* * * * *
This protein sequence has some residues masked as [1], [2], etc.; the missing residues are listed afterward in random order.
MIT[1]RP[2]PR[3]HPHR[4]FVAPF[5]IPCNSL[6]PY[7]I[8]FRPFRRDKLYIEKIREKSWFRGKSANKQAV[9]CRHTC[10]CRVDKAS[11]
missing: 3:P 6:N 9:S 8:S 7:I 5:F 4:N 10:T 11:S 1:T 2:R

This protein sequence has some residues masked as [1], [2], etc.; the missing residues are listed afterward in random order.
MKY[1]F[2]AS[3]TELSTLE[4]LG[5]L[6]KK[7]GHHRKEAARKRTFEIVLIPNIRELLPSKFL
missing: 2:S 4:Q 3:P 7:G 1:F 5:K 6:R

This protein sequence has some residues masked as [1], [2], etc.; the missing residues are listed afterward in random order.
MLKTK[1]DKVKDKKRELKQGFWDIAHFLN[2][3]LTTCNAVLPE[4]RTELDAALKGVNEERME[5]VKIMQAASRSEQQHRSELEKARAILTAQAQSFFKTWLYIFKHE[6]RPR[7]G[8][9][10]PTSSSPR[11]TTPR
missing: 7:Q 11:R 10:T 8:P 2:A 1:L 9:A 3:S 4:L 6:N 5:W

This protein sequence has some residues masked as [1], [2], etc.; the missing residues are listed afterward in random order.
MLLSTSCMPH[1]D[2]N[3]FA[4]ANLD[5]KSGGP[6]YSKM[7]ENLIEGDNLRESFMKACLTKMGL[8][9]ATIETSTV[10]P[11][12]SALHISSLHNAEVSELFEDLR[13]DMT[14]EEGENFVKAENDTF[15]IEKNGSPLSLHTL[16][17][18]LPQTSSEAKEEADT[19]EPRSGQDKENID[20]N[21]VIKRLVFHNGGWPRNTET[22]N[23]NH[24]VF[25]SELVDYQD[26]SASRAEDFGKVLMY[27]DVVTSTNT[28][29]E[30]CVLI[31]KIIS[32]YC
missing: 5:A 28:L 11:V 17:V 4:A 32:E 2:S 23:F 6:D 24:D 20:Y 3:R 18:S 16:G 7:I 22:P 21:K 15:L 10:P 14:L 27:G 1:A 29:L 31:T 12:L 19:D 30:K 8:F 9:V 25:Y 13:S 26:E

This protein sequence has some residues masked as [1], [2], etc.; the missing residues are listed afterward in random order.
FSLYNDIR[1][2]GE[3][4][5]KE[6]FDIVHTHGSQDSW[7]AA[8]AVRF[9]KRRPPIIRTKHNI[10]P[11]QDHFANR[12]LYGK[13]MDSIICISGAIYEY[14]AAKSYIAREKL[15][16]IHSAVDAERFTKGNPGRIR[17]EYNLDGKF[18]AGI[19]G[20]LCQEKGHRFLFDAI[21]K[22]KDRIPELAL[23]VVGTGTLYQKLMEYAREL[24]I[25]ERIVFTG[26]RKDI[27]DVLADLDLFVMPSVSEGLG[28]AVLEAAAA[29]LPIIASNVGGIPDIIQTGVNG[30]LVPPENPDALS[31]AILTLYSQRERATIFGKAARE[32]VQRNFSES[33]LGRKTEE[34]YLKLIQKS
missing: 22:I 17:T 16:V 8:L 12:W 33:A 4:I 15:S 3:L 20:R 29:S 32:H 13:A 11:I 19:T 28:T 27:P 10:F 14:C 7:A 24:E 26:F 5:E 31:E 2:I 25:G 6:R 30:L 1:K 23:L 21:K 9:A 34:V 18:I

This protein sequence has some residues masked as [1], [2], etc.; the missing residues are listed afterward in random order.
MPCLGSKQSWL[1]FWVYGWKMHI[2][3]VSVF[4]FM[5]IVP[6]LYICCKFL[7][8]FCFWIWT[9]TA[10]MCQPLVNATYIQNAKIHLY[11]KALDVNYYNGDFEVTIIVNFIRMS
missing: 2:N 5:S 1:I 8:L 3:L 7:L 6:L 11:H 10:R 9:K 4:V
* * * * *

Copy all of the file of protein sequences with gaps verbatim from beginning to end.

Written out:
This protein sequence has some residues masked as [1], [2], etc.; the missing residues are listed afterward in random order.
MIT[1]RP[2]PR[3]HPHR[4]FVAPF[5]IPCNSL[6]PY[7]I[8]FRPFRRDKLYIEKIREKSWFRGKSANKQAV[9]CRHTC[10]CRVDKAS[11]
missing: 3:P 6:N 9:S 8:S 7:I 5:F 4:N 10:T 11:S 1:T 2:R

This protein sequence has some residues masked as [1], [2], etc.; the missing residues are listed afterward in random order.
MKY[1]F[2]AS[3]TELSTLE[4]LG[5]L[6]KK[7]GHHRKEAARKRTFEIVLIPNIRELLPSKFL
missing: 2:S 4:Q 3:P 7:G 1:F 5:K 6:R

This protein sequence has some residues masked as [1], [2], etc.; the missing residues are listed afterward in random order.
MLKTK[1]DKVKDKKRELKQGFWDIAHFLN[2][3]LTTCNAVLPE[4]RTELDAALKGVNEERME[5]VKIMQAASRSEQQHRSELEKARAILTAQAQSFFKTWLYIFKHE[6]RPR[7]G[8][9][10]PTSSSPR[11]TTPR
missing: 7:Q 11:R 10:T 8:P 2:A 1:L 9:A 3:S 4:L 6:N 5:W

This protein sequence has some residues masked as [1], [2], etc.; the missing residues are listed afterward in random order.
MLLSTSCMPH[1]D[2]N[3]FA[4]ANLD[5]KSGGP[6]YSKM[7]ENLIEGDNLRESFMKACLTKMGL[8][9]ATIETSTV[10]P[11][12]SALHISSLHNAEVSELFEDLR[13]DMT[14]EEGENFVKAENDTF[15]IEKNGSPLSLHTL[16][17][18]LPQTSSEAKEEADT[19]EPRSGQDKENID[20]N[21]VIKRLVFHNGGWPRNTET[22]N[23]NH[24]VF[25]SELVDYQD[26]SASRAEDFGKVLMY[27]DVVTSTNT[28][29]E[30]CVLI[31]KIIS[32]YC
missing: 5:A 28:L 11:V 17:V 4:A 32:E 2:S 23:F 6:D 24:D 20:Y 3:R 18:S 16:G 7:I 22:P 21:K 15:L 10:P 14:L 27:G 1:A 29:L 31:T 12:L 19:D 30:K 8:F 9:V 25:Y 13:S 26:E

This protein sequence has some residues masked as [1], [2], etc.; the missing residues are listed afterward in random order.
FSLYNDIR[1][2]GE[3][4][5]KE[6]FDIVHTHGSQDSW[7]AA[8]AVRF[9]KRRPPIIRTKHNI[10]P[11]QDHFANR[12]LYGK[13]MDSIICISGAIYEY[14]AAKSYIAREKL[15][16]IHSAVDAERFTKGNPGRIR[17]EYNLDGKF[18]AGI[19]G[20]LCQEKGHRFLFDAI[21]K[22]KDRIPELAL[23]VVGTGTLYQKLMEYAREL[24]I[25]ERIVFTG[26]RKDI[27]DVLADLDLFVMPSVSEGLG[28]AVLEAAAA[29]LPIIASNVGGIPDIIQTGVNG[30]LVPPENPDALS[31]AILTLYSQRERATIFGKAARE[32]VQRNFSES[33]LGRKTEE[34]YLKLIQKS
missing: 22:I 17:T 16:V 8:L 12:W 33:A 4:I 15:S 3:L 20:R 29:S 32:H 13:A 11:I 19:T 28:T 27:P 10:F 14:C 7:A 24:E 26:F 5:E 31:E 2:I 25:G 6:R 30:L 1:K 23:L 21:K 9:A 34:V 18:I

This protein sequence has some residues masked as [1], [2], etc.; the missing residues are listed afterward in random order.
MPCLGSKQSWL[1]FWVYGWKMHI[2][3]VSVF[4]FM[5]IVP[6]LYICCKFL[7][8]FCFWIWT[9]TA[10]MCQPLVNATYIQNAKIHLY[11]KALDVNYYNGDFEVTIIVNFIRMS
missing: 2:N 5:S 1:I 8:L 3:L 7:L 6:L 11:H 10:R 9:K 4:V